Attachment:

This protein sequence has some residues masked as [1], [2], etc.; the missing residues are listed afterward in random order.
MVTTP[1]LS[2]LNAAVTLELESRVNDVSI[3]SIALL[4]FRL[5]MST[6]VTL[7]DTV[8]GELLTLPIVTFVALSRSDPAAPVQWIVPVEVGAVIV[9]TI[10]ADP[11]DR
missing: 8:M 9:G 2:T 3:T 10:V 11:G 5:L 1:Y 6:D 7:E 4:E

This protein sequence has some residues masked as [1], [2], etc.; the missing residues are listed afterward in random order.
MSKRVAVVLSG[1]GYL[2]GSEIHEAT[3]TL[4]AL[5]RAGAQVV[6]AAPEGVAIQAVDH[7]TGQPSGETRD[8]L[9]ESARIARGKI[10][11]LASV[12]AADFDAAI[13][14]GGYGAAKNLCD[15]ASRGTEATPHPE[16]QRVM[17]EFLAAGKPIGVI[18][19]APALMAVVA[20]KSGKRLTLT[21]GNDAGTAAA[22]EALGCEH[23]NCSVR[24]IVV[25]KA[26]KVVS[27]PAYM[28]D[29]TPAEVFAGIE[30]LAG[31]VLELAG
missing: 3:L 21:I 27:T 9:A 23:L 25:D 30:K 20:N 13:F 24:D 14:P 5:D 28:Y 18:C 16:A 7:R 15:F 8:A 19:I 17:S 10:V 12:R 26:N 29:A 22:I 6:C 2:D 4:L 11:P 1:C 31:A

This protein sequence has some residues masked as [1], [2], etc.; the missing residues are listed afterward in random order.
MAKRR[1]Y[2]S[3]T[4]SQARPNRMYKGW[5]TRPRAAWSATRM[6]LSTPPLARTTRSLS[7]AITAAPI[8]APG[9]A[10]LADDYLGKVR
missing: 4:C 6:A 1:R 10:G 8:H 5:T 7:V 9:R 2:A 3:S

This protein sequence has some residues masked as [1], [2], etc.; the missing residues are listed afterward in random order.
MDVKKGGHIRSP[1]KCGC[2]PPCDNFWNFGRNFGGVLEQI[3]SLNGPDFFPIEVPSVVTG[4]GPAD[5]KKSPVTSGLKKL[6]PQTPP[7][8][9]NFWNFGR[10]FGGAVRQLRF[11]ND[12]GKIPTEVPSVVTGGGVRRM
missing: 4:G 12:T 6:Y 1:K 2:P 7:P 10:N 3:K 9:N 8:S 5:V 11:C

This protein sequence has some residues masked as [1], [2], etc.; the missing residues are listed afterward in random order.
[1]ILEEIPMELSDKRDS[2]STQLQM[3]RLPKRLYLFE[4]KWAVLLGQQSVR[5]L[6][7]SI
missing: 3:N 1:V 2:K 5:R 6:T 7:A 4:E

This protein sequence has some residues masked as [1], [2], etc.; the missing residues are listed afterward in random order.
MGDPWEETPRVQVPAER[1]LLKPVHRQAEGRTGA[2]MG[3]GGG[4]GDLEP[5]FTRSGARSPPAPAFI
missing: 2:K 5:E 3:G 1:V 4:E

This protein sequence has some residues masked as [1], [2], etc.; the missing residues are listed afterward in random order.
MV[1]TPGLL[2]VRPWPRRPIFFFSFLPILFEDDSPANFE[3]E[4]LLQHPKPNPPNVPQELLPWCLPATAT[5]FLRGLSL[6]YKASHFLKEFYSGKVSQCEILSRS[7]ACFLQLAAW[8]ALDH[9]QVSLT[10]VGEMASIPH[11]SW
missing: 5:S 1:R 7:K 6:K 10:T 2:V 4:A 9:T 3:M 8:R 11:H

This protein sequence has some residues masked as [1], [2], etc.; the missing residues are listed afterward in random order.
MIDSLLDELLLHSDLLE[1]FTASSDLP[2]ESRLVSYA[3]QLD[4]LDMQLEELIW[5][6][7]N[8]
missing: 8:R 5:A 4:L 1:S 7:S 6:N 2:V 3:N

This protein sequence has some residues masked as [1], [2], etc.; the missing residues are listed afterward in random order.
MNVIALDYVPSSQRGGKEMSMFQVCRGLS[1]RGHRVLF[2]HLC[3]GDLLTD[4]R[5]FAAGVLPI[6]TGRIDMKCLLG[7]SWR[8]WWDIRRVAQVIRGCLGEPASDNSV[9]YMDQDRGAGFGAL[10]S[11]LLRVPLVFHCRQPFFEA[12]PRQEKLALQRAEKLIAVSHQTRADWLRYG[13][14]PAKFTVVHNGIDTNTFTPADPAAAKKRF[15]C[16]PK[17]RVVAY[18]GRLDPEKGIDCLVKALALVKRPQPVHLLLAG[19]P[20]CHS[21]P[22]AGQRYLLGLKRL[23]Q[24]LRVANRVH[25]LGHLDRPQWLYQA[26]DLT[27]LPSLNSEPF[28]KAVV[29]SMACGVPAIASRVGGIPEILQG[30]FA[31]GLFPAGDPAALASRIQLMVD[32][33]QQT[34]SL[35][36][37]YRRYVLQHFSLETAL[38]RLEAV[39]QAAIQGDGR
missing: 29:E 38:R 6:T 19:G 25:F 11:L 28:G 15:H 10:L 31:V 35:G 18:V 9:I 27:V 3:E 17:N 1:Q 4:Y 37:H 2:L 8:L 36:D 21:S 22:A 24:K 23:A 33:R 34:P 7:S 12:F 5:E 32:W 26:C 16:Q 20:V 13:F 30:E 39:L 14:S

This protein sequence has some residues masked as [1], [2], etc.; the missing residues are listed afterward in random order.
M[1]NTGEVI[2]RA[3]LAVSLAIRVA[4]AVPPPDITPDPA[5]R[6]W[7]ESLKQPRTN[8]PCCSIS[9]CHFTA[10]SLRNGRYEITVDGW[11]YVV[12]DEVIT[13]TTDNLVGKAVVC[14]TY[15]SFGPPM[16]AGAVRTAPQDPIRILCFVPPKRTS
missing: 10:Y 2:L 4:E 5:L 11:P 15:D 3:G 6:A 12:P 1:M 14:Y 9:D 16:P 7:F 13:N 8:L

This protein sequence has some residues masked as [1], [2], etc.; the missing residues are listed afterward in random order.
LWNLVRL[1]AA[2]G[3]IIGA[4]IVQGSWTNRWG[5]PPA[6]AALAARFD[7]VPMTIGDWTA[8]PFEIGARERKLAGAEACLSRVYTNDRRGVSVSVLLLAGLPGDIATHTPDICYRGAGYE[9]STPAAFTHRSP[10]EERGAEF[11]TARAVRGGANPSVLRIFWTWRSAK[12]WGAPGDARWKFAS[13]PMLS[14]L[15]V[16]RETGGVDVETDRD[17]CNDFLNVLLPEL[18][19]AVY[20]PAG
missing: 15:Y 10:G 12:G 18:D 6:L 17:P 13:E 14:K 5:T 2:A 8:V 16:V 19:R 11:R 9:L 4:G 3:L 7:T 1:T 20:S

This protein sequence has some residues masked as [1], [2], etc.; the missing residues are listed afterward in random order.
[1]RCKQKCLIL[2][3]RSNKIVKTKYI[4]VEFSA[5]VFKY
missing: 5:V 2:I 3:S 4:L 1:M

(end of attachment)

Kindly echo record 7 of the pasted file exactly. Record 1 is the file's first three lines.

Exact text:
This protein sequence has some residues masked as [1], [2], etc.; the missing residues are listed afterward in random order.
MV[1]TPGLL[2]VRPWPRRPIFFFSFLPILFEDDSPANFE[3]E[4]LLQHPKPNPPNVPQELLPWCLPATAT[5]FLRGLSL[6]YKASHFLKEFYSGKVSQCEILSRS[7]ACFLQLAAW[8]ALDH[9]QVSLT[10]VGEMASIPH[11]SW
missing: 5:S 1:R 7:K 6:K 10:T 2:V 4:A 9:T 3:M 8:R 11:H